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Paris Dreaming and the Somme Battlefields

Home > Lille > Architecture | Chocolate | Photography | Places of Interest | Places of Worship
by Annette Vandersluis (subscribe)
I love to travel and some time ago discovered I also love to write, combine this with my husband's photography and we get to share it all with you. Please visit us at
Published February 25th 2014
Romantic Paris and Historical Lille
When you mention France, most people immediately think Paris, but France is made up of so much more. Don't get me wrong we enjoyed Paris, especially when we decided to explore the city on a 3 hour Segway tour with City Segway Tours.

While a little on the expensive side when you factor in the exchange rate, it was well worth it and my family had a ball with both boys taking to it like a duck to water. Me, well, let's just say that riding a bike is challenging, the Segway was slightly easier but I still struggled for a while with the speed and manoeuvrability. It didn't take long though, and I was soon speeding around (well following the tour guide anyway) taking in the sights.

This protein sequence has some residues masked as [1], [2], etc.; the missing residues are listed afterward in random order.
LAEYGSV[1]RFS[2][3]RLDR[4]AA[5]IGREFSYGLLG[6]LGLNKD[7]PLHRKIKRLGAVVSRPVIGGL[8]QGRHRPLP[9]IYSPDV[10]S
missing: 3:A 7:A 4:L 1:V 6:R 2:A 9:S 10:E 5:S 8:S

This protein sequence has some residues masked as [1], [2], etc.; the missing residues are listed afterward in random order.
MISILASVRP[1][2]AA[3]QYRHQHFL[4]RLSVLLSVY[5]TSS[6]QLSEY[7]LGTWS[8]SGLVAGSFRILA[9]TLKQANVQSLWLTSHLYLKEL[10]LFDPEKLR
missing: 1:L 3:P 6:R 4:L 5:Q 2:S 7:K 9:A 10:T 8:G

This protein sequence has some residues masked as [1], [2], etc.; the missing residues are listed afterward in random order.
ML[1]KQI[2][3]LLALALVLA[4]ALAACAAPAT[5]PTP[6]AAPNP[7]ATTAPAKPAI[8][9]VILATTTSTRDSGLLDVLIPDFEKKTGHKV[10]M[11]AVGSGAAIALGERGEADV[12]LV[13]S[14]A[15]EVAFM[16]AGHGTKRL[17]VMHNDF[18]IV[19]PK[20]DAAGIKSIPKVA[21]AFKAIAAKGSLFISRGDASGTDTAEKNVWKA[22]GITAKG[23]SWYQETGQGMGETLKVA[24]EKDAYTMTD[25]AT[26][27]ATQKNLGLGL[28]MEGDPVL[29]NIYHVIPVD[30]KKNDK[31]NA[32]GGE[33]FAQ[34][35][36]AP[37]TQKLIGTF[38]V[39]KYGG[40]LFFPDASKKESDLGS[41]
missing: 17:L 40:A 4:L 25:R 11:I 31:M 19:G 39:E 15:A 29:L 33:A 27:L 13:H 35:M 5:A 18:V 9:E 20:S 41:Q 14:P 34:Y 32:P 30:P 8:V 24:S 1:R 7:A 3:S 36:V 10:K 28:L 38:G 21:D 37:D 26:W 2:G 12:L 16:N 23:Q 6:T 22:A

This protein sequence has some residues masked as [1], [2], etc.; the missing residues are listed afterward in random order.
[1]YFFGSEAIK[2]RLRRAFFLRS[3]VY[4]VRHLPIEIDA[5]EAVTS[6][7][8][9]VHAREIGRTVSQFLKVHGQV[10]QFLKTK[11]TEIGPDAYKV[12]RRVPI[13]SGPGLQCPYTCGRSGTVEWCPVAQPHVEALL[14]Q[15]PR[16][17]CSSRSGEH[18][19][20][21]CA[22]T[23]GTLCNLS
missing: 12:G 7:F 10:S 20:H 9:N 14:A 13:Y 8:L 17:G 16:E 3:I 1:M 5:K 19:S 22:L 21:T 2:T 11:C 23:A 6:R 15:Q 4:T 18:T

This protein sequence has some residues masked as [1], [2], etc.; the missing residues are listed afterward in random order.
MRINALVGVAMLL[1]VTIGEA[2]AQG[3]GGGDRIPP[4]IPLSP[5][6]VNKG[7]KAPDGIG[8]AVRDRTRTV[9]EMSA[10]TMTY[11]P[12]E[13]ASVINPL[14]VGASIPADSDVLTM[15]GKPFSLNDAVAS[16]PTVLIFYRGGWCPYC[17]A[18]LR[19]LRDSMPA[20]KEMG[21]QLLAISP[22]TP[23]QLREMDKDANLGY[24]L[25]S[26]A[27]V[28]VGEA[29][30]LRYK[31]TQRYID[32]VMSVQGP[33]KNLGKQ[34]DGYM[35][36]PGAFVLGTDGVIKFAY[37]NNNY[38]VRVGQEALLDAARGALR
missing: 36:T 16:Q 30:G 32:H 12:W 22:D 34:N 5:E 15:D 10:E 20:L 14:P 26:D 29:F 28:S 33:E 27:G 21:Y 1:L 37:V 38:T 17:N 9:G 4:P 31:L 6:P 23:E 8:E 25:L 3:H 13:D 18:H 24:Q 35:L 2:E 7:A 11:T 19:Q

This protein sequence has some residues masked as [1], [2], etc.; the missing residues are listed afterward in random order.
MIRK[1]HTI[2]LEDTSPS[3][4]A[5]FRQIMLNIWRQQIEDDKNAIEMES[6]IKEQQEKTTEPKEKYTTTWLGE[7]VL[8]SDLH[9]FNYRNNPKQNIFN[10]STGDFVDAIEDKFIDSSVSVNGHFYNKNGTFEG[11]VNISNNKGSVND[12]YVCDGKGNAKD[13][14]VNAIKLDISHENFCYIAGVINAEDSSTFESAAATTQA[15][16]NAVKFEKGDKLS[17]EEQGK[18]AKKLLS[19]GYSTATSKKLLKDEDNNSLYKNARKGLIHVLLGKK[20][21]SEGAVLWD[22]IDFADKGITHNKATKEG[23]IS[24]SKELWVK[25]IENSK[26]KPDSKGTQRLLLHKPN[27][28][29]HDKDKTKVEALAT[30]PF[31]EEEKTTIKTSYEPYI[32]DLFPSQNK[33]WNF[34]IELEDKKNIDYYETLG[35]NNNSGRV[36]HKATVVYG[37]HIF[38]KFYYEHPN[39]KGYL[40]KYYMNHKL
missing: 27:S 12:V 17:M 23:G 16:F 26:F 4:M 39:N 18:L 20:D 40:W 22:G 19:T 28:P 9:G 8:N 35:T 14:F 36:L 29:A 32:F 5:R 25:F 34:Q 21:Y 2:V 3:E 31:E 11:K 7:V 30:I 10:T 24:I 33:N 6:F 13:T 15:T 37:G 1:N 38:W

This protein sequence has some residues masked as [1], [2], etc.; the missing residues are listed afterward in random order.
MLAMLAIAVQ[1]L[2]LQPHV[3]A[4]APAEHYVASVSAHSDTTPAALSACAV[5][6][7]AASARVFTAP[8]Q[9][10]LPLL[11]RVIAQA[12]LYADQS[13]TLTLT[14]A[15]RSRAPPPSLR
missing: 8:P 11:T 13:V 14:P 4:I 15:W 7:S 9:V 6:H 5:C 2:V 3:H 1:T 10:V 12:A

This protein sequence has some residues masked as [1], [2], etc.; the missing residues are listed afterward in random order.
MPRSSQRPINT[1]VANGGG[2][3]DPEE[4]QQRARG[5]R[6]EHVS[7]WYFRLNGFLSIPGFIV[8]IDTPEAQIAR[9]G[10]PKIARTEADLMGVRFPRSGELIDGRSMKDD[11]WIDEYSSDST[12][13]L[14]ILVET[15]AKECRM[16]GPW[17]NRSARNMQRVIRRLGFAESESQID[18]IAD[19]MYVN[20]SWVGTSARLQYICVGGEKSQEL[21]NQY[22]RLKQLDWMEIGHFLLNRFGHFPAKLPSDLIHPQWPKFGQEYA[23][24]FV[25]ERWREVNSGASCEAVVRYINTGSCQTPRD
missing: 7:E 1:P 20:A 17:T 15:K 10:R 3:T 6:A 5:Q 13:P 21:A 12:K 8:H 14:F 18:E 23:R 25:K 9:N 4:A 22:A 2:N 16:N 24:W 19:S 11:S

This tour took us past the major attractions – Eiffel tower, Napoleon's Tomb, Louvre Museum, Musée D'Orsay, Tuileries Gardens and Champs Elysées. The commentary provided by the tour guide is excellent and you get time in most locations to take photo's.

Eiffel Tower
Eiffel Tower

My husband has been here before so he had a fairly good idea of what he wanted to see and the Montmartre was very high on the list. He was a little disappointed to find that he couldn't take photo's inside the chapel, however once we had joined the queue it wasn't very long before we were inside and the view was simply stunning. It was quite a climb up the hill, but if you take it slowly it is achievable.

We stayed in Montparnesse and got the subway to most places. To get to Montmartre get off the subway at Anders or Abesses. Anders is a slightly longer walk from further down the hill but depending on where you are staying can be easier. It also makes it possible to explore the area on your way up and down the hill. If you do not want to walk up the hill there is the Funiculaire de Montmartre; a cute tramcar which rides up and down the hill for a small fee.